In the midst of America’s opioid use disorder (OUD) epidemic, medication-assisted treatment is often viewed as the most effective intervention. However, nearly half of patients undergoing methadone maintenance treatment, the most common form of medication-assisted treatment, have a relapse within 6 months of starting treatment. Researchers argue that this is because medication-assisted treatments fail to address the changes in reward processing and emotional regulation seen in patients with OUD. A study recently published in the Drug and Alcohol Dependence journal examined the effectiveness of mindfulness-oriented recovery enhancement (MORE) on opioid-related outcomes and pain.
MORE uses the “restructuring reward hypothesis,” in which increasing positive affective responses to the socioenvironment are thought to decrease craving and addictive behaviors. Using ecologic momentary assessment data, the researchers gathered real-time reports of momentary experiences such as craving, pain, and affect. They hypothesized that MORE would provide improvements in craving, pain, affect, and stress. Participants included individuals receiving methadone maintenance treatment within the past year who were 18 years of age or older and had chronic noncancer pain. Patients received either treatment as usual (TAU) or had their treatment supplemented with MORE, which consisted of 8 2-hour weekly sessions of group therapy that emphasized mindfulness. After the therapy sessions, participants were instructed to practice mindfulness at home with audio guidance.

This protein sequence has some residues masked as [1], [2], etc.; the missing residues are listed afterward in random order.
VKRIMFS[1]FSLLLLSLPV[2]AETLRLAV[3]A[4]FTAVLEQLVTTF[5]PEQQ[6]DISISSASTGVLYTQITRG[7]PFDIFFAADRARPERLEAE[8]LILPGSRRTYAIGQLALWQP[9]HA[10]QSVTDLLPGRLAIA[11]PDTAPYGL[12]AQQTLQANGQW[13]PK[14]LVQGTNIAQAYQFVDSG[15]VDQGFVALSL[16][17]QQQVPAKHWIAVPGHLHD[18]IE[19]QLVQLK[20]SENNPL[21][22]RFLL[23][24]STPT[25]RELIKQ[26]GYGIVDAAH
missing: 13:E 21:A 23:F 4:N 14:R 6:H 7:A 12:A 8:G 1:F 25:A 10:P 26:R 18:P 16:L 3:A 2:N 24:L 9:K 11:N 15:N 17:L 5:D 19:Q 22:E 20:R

Participants received ecologic momentary assessments by smartphone prompts throughout the day. The assessments queried craving, level of pain, positive affect, and stress level using a 0 to 10 scale. A follow-up item developed specifically for the study assessed perceived level of control over one’s craving. The data were analyzed linearly using maximum likelihood estimation for missing data. The most common pain conditions experienced by participants were low back pain and arthritis. In terms of opioid and drug use, 67% reported heroin use in the past month, with others reporting use of cocaine (23%), marijuana (23%), and painkillers (16%).
Results showed a 44% decrease in craving intensity between MORE participants and TAU by the end of the 8-week intervention. Patients in the MORE group also showed a 13% decrease in pain unpleasantness and a 26% decrease in stress vs patients receiving TAU. The MORE treatment also increased positive affect of patients by 22% vs TAU. Although the MORE group reported much lower intensity of cravings, the rate of cravings was much greater. Overall, the MORE group had weaker urges for opioids and less severe wanting of opioids, as well as 129% greater perceived self-control when cravings struck. Among the MORE group, the correlation between increased positive affect and decreased opioid wanting was very strong.
These findings support the “restructuring reward hypothesis,” pointing to MORE’s improvements in natural reward processing. The researchers highlight MORE’s use of cognitive, affective, and sensorial components that allow participants to reshape the meaning of cravings by considering potential consequences.
Although the study was limited in its timeframe and inability to assess durability of changes in craving, pain, and affect adequately, the findings demonstrate the effectiveness of MORE compared with standard medication-assisted treatment. This evidence suggests that MORE could be appropriate in conjunction with medication-assisted treatment for people with chronic pain and OUD.
Garland EL Hanley AW, Kline A, Cooperman NA. Mindfulness-Oriented Recovery Enhancement reduces opioid craving among individuals with opioid use disorder and chronic pain in medication assisted treatment: ecological momentary assessments from a stage 1 randomized controlled trial. Drug Alcohol Depend. 2019;203:61-65.
This article originally appeared on Medical Bag